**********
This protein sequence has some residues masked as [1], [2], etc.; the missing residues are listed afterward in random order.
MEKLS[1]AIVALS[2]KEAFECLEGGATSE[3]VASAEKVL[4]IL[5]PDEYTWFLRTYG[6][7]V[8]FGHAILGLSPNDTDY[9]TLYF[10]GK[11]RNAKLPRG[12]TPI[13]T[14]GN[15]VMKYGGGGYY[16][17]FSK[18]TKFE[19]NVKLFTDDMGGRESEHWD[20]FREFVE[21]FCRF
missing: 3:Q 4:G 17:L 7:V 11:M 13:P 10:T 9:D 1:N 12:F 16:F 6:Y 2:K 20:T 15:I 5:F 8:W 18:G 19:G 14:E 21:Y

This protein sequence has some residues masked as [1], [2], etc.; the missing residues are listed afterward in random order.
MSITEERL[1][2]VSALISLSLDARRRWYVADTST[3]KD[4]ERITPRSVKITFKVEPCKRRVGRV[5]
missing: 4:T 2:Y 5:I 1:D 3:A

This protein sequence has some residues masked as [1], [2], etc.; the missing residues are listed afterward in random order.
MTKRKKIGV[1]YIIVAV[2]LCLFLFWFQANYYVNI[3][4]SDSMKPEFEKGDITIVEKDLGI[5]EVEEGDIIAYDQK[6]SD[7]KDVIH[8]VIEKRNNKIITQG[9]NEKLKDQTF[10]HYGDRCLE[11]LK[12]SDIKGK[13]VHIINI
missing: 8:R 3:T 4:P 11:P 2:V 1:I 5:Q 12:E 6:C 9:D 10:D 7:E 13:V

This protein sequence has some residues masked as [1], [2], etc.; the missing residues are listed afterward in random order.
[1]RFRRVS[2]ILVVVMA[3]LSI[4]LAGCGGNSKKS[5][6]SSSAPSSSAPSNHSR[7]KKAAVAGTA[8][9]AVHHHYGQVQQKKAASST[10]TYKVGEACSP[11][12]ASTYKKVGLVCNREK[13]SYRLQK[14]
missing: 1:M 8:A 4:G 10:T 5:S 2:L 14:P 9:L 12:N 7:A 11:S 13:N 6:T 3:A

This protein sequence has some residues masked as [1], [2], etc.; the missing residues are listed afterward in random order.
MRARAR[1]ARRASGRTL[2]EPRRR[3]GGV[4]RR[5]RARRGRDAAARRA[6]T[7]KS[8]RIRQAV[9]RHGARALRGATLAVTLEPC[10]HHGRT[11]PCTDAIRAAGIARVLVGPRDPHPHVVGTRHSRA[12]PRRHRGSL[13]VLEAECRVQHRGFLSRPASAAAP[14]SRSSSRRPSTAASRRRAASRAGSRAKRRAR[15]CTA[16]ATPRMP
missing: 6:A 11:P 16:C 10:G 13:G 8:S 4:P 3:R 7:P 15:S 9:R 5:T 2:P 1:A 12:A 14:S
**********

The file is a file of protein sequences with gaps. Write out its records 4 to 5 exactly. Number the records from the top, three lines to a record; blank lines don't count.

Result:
This protein sequence has some residues masked as [1], [2], etc.; the missing residues are listed afterward in random order.
[1]RFRRVS[2]ILVVVMA[3]LSI[4]LAGCGGNSKKS[5][6]SSSAPSSSAPSNHSR[7]KKAAVAGTA[8][9]AVHHHYGQVQQKKAASST[10]TYKVGEACSP[11][12]ASTYKKVGLVCNREK[13]SYRLQK[14]
missing: 1:M 8:A 4:G 10:T 5:S 2:L 14:P 9:L 12:N 7:A 11:S 13:N 6:T 3:A

This protein sequence has some residues masked as [1], [2], etc.; the missing residues are listed afterward in random order.
MRARAR[1]ARRASGRTL[2]EPRRR[3]GGV[4]RR[5]RARRGRDAAARRA[6]T[7]KS[8]RIRQAV[9]RHGARALRGATLAVTLEPC[10]HHGRT[11]PCTDAIRAAGIARVLVGPRDPHPHVVGTRHSRA[12]PRRHRGSL[13]VLEAECRVQHRGFLSRPASAAAP[14]SRSSSRRPSTAASRRRAASRAGSRAKRRAR[15]CTA[16]ATPRMP
missing: 6:A 11:P 16:C 10:G 13:G 8:S 4:P 3:R 7:P 15:S 9:R 5:T 2:P 1:A 12:A 14:S